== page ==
Page:Hunger (Hamsun).djvu/186

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As I stood and busied myself with this, my eyes filled with tears; I cried softly to myself. This poor thin finger looked so utterly pitiable. God in Heaven! what a pass it had come to now with me! The gloom grew closer. It was, maybe, not impossible that I might work up my finale through the course of the evening, if I only had a candle. My head was clear once more. Thoughts came and went as usual, and I did not suffer particularly; I did not even feel hunger so badly as some hours previously. I could hold out well till the next day. Perhaps I might be able to get a candle on credit, if I applied to the provision shop and explained my situation—I was so well known in there; in the good old days, when I had the means to do it, I used to buy many a loaf there. There was no doubt I could raise a candle on the strength of my honest name; and for the first time for ages I took to brushing my clothes a little, got rid as well as the darkness allowed me of the loose hairs on my collar, and felt my way down the stairs.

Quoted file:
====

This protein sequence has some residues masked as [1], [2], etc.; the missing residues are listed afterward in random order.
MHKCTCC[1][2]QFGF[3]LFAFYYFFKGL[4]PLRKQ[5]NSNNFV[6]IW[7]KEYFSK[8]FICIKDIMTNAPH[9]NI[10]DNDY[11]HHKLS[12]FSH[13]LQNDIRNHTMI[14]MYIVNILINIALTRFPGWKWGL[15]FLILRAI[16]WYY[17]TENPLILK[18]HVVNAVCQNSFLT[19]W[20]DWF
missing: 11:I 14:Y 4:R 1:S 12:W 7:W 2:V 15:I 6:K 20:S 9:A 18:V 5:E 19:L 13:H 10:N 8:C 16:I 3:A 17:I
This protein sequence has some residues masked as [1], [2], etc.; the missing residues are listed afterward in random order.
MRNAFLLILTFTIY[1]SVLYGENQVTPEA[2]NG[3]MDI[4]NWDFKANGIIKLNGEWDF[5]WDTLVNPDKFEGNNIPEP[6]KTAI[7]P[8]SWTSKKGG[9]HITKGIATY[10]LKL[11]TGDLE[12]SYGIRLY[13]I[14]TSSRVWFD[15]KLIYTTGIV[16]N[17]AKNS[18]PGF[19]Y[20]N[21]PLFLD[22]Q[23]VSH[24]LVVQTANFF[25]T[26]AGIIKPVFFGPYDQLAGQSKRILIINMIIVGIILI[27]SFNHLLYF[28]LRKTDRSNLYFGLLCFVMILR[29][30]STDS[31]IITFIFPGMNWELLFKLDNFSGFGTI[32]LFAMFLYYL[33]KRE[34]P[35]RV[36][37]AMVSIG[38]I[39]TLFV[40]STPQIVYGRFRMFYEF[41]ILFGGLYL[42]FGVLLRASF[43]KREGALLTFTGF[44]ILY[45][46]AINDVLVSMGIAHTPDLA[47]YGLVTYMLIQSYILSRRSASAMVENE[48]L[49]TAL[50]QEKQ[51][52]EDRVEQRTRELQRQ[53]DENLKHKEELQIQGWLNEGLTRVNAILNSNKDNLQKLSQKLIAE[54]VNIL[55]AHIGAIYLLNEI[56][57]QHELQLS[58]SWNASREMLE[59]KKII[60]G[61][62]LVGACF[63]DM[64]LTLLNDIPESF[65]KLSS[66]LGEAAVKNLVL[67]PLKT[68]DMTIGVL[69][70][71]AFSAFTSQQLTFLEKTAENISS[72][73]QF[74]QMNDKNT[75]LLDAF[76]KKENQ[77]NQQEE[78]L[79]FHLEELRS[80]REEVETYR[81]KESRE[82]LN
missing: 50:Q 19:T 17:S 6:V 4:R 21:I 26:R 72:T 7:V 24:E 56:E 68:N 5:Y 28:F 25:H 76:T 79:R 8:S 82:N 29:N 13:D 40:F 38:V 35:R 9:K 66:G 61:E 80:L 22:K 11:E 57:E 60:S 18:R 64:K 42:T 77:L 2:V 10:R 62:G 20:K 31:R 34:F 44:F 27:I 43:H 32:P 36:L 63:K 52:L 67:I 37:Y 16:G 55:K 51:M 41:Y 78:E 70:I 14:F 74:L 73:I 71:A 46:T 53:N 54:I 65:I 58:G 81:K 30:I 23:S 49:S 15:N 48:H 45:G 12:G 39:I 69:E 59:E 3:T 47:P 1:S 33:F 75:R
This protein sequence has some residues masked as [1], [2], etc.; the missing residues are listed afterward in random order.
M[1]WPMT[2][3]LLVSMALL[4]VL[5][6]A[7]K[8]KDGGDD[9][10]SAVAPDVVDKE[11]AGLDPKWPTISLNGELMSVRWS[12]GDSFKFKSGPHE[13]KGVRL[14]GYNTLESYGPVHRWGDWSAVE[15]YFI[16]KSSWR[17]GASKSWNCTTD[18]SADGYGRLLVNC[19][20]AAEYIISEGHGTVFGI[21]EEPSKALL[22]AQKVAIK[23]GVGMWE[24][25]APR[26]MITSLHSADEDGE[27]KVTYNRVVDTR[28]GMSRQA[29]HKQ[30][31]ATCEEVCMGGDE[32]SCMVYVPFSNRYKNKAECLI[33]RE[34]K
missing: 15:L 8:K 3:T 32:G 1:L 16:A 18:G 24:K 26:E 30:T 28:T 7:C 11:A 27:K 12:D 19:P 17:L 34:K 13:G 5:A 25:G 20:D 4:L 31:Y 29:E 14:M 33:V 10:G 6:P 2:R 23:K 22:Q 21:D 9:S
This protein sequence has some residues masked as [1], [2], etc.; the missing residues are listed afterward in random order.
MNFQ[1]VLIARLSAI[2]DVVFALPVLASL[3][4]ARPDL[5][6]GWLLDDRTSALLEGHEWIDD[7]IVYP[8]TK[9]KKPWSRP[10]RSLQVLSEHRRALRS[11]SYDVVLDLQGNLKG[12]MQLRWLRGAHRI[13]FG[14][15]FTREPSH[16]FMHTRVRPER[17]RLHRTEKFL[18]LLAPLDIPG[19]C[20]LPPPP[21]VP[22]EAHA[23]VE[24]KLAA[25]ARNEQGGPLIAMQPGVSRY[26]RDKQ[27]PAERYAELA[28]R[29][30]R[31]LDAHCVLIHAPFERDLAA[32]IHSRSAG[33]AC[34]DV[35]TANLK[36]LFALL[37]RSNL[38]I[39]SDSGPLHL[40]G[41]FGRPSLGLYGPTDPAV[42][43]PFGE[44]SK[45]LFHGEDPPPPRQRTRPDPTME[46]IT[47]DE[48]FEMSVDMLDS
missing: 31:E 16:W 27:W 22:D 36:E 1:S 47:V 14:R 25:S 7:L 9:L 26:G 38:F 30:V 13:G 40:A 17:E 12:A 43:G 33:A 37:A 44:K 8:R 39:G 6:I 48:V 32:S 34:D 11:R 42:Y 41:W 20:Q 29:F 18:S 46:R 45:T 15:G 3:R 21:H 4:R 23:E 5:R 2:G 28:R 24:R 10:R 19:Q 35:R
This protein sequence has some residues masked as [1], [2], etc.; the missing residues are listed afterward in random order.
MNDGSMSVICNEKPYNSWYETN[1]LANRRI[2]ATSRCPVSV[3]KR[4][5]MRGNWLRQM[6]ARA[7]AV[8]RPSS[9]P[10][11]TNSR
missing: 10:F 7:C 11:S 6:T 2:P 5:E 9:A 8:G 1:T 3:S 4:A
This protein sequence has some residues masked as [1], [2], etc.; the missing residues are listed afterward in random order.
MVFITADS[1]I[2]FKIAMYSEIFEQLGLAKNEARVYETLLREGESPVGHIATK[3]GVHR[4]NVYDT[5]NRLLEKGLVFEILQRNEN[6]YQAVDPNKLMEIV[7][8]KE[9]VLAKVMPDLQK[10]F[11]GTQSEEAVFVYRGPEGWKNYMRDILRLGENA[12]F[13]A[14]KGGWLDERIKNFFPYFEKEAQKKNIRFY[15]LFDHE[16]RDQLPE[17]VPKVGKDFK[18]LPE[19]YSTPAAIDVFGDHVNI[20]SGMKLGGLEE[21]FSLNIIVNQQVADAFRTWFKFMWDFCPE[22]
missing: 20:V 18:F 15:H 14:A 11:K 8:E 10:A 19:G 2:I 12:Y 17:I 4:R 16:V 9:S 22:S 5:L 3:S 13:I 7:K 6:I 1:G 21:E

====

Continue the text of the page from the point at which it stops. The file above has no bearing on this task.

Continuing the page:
When I got outside in the street it occurred to me that I might perhaps rather ask for a loaf. I grew irresolute, and stopped to con-